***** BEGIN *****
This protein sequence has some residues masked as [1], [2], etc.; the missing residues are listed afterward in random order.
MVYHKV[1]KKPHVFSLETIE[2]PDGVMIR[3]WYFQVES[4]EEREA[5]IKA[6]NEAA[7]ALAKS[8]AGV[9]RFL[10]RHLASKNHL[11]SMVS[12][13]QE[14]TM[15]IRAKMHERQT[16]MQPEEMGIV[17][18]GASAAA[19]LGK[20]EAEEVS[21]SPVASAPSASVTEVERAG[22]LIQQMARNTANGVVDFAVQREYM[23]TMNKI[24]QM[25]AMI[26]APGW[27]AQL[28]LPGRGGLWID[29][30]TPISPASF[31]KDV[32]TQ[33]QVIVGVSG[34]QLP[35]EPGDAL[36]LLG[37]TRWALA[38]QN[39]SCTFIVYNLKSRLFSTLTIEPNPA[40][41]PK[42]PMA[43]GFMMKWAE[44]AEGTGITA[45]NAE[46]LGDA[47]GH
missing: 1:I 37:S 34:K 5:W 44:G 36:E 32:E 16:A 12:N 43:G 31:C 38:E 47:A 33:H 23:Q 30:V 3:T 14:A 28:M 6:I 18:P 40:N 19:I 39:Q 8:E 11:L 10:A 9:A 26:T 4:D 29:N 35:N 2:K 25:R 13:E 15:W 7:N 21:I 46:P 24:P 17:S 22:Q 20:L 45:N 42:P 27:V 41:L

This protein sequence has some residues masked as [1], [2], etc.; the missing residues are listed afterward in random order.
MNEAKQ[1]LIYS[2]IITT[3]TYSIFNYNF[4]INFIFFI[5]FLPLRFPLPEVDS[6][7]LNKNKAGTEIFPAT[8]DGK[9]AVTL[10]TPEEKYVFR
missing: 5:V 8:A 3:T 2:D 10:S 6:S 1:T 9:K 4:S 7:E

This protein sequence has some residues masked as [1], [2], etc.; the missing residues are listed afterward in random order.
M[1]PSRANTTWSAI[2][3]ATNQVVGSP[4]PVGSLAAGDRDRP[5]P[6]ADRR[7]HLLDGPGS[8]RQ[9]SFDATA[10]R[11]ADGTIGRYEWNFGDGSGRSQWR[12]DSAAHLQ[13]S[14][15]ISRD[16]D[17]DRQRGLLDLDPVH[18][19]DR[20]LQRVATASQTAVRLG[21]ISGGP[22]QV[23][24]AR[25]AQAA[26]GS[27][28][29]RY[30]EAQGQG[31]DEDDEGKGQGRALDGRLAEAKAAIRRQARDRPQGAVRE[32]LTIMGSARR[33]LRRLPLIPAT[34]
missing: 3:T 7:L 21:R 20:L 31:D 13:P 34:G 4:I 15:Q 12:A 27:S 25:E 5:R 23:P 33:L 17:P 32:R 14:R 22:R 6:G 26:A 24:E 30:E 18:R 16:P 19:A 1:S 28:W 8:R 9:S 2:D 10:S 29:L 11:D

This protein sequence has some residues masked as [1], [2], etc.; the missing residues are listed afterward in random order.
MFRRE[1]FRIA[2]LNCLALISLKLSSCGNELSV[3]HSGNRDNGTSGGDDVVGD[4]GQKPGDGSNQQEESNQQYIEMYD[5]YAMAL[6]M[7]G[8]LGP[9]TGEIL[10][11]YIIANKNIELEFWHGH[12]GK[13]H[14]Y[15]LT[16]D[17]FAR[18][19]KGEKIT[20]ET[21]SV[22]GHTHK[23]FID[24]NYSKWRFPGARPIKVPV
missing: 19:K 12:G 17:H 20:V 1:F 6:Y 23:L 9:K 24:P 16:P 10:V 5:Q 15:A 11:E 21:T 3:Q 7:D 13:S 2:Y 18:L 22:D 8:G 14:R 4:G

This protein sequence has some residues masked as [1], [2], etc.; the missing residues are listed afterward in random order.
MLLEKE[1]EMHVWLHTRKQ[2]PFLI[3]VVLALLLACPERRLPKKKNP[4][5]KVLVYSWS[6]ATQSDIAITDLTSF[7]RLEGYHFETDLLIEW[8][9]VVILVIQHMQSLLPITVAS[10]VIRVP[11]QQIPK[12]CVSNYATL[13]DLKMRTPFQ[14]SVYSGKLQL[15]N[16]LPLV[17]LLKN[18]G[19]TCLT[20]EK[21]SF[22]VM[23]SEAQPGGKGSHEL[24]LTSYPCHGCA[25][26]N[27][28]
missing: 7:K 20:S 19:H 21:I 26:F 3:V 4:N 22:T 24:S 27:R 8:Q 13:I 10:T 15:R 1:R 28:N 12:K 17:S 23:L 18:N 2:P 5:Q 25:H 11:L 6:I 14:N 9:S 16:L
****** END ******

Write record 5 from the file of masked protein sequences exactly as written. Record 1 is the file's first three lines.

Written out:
This protein sequence has some residues masked as [1], [2], etc.; the missing residues are listed afterward in random order.
MLLEKE[1]EMHVWLHTRKQ[2]PFLI[3]VVLALLLACPERRLPKKKNP[4][5]KVLVYSWS[6]ATQSDIAITDLTSF[7]RLEGYHFETDLLIEW[8][9]VVILVIQHMQSLLPITVAS[10]VIRVP[11]QQIPK[12]CVSNYATL[13]DLKMRTPFQ[14]SVYSGKLQL[15]N[16]LPLV[17]LLKN[18]G[19]TCLT[20]EK[21]SF[22]VM[23]SEAQPGGKGSHEL[24]LTSYPCHGCA[25][26]N[27][28]
missing: 7:K 20:S 19:H 21:I 26:F 3:V 4:N 22:T 24:S 27:R 8:Q 13:I 10:T 15:R 1:R 28:N 12:K 17:S 23:L 18:N 2:P 5:Q 25:H 11:L 6:I 14:N 9:S 16:L